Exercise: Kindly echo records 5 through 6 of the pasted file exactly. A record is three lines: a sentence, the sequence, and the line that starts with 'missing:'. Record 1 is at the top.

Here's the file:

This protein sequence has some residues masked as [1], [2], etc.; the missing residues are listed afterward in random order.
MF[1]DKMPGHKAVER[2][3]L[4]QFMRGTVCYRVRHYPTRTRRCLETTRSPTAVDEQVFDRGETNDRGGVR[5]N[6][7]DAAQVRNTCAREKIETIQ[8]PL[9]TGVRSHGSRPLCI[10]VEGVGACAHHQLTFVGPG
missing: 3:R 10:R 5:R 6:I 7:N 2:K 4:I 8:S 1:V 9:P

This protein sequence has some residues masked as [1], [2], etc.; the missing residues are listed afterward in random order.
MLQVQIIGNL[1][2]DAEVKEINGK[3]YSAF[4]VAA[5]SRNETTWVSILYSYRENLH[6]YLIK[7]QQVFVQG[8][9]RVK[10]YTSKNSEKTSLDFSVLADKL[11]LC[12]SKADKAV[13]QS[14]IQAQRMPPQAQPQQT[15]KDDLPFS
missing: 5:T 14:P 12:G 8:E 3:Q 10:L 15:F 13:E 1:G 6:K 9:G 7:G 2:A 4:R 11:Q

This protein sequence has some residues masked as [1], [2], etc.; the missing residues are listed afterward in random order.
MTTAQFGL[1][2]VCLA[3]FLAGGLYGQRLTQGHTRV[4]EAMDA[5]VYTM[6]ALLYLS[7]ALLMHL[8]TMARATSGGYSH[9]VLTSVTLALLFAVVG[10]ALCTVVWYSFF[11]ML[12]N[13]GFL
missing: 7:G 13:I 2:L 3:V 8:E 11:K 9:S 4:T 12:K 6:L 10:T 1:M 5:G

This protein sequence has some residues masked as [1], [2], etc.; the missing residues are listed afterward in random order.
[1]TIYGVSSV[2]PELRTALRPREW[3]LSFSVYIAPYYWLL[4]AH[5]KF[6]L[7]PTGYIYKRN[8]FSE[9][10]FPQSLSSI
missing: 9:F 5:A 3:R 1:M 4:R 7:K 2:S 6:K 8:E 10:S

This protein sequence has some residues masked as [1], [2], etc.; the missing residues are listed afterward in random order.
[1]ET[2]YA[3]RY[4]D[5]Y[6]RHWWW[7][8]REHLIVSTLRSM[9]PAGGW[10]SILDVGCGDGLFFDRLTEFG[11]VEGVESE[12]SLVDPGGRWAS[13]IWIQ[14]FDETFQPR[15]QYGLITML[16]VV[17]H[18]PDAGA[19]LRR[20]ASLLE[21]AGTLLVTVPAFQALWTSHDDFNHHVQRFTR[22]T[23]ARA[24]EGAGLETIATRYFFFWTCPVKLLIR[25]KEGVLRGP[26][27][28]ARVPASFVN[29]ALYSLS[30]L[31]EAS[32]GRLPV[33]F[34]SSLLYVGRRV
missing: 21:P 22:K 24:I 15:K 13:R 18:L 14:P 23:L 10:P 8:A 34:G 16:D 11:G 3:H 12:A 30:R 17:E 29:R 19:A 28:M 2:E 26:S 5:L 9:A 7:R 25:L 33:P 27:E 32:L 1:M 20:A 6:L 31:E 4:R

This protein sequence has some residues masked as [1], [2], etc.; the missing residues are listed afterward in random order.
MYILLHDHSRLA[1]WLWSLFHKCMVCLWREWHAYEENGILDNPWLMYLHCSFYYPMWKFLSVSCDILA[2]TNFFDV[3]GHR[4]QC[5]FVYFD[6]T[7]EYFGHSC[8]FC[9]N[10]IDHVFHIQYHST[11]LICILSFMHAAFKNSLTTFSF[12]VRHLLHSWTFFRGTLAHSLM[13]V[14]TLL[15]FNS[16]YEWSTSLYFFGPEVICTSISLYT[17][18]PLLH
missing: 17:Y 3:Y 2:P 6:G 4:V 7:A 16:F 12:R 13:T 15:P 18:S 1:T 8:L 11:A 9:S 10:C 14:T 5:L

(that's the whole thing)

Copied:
This protein sequence has some residues masked as [1], [2], etc.; the missing residues are listed afterward in random order.
[1]ET[2]YA[3]RY[4]D[5]Y[6]RHWWW[7][8]REHLIVSTLRSM[9]PAGGW[10]SILDVGCGDGLFFDRLTEFG[11]VEGVESE[12]SLVDPGGRWAS[13]IWIQ[14]FDETFQPR[15]QYGLITML[16]VV[17]H[18]PDAGA[19]LRR[20]ASLLE[21]AGTLLVTVPAFQALWTSHDDFNHHVQRFTR[22]T[23]ARA[24]EGAGLETIATRYFFFWTCPVKLLIR[25]KEGVLRGP[26][27][28]ARVPASFVN[29]ALYSLS[30]L[31]EAS[32]GRLPV[33]F[34]SSLLYVGRRV
missing: 21:P 22:K 24:I 15:K 13:R 18:L 14:P 23:L 10:P 8:A 34:G 16:D 11:G 3:H 12:A 30:R 17:E 29:R 19:A 28:M 2:E 26:S 5:L 9:A 7:R 25:L 33:P 27:E 32:L 1:M 20:A 6:L 31:E 4:R

This protein sequence has some residues masked as [1], [2], etc.; the missing residues are listed afterward in random order.
MYILLHDHSRLA[1]WLWSLFHKCMVCLWREWHAYEENGILDNPWLMYLHCSFYYPMWKFLSVSCDILA[2]TNFFDV[3]GHR[4]QC[5]FVYFD[6]T[7]EYFGHSC[8]FC[9]N[10]IDHVFHIQYHST[11]LICILSFMHAAFKNSLTTFSF[12]VRHLLHSWTFFRGTLAHSLM[13]V[14]TLL[15]FNS[16]YEWSTSLYFFGPEVICTSISLYT[17][18]PLLH
missing: 17:Y 3:Y 2:P 6:G 4:V 7:A 16:F 12:R 13:T 15:P 18:S 1:T 8:L 11:A 9:S 10:C 14:T 5:L